Purely Belter

From Wikipedia, the free encyclopedia
Jump to navigation Jump to search
Purely Belter
British DVD cover
Directed byMark Herman
Produced byElizabeth Karlsen
Written byMark Herman, Jonathan Tulloch
StarringChris Beattie, Greg McLane, Tim Healy, Charlie Hardwick
Music byIan Broudie, Michael Gibbs
CinematographyAndy Collins
Edited byMichael Ellis
Release date
3 November 2000
Running time
99 minutes
CountryUnited Kingdom

Purely Belter is a 2000 British comedy drama film directed by Mark Herman about two teenagers (Chris Beattie and Greg McLane) trying to get money, by any means necessary, in order to get season tickets for home games played by the Premier League football team Newcastle United.

It is based on the novel The Season Ticket by Jonathan Tulloch.

Other actors in the movie include Roy Hudd, Charlie Hardwick, Tim Healy, Kerry Ann Christiansen and Kevin Whately. There is also a cameo appearance by footballer Alan Shearer, whose car the boys steal.


The title is a Geordie dialect expression. "Pure" simply means very, and "Belter" or "Belta" means great or good. Despite it being based in Newcastle Upon-Tyne and following Newcastle United F.C, the actual dialect phrase "Pure Belter" has been altered to "Purely Belter" to make it grammatically more conventional for a mainstream audience.

The phrase is spoken several times in the film, first by Sewell when he and Gerry go skinny dipping after stealing Shearer's car and later when they dream of the freedom they will have when they get money.

There is an ironic tinge to the film; despite it being all about Newcastle United, the two actors playing Gerry and Sewell are actually from Sunderland and are massive Sunderland A.F.C fans.[citation needed]


The events take place over a year, the film being divided into four sections named after the four seasons.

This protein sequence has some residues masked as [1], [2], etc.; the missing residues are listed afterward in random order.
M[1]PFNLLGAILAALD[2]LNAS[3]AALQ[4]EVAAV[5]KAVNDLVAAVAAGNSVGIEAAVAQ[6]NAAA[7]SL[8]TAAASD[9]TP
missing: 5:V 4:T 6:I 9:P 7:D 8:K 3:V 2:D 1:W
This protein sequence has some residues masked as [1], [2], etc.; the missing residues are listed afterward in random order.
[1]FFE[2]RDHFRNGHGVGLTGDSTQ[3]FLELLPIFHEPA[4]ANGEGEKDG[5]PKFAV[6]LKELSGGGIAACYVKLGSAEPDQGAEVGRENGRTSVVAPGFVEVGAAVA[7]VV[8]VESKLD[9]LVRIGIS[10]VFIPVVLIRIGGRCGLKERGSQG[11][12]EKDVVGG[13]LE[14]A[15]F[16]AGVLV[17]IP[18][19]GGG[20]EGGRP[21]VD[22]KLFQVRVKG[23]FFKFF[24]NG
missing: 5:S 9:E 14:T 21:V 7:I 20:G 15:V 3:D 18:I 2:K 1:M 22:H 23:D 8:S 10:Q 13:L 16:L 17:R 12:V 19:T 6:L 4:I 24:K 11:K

Sewell and Gerry, football-mad teenagers from broken families in Gateshead, break into Newcastle United's St James' Park stadium and steal the "sacred" turf from the penalty spot. After this success, they dream of earning money to get season tickets, with aid from their guardian angel, the Angel of the North. For the two tickets they plan to buy, they will need nearly a thousand pounds. After attempts to make money from collecting scrap and baby sitting, they eventually graduate to more criminal activities, including shoplifting and housebreaking. Gerry keeps the money they accumulate in a tin box at home.

Sewell, who lives with his permanently befuddled grandfather (Roy Hudd), adopts a dog who follows him after wandering away from his owner, a local thug. He also dreams of Gemma, a girl who is engaged to Zak, a muscular ice-hockey player for the "Whitley Bay Warriors". At home, Gerry lives with his sickly mother (Charlie Hardwick) and his sister Clare (Tracy Whitwell) who has a baby called "Sheara". They are separated from their violent father Billy (Tim Healy) who has been sexually abusing Gerry's other sister Bridget, who has run away from home. When Billy finds where they live and badly beats Gerry's mother, the family have to move to a secret location. Gerry is bribed by a social worker to attend school for two weeks after which he will get two free football tickets. At the school he is bullied by his teacher (Kevin Whately). Gerry and Sewell attempt to rob his house in revenge, but are nearly caught. When Gerry gets the tickets he is horrified to discover that they are for a Sunderland match. After failing to sell them, the two friends watch the match at the Stadium of Light.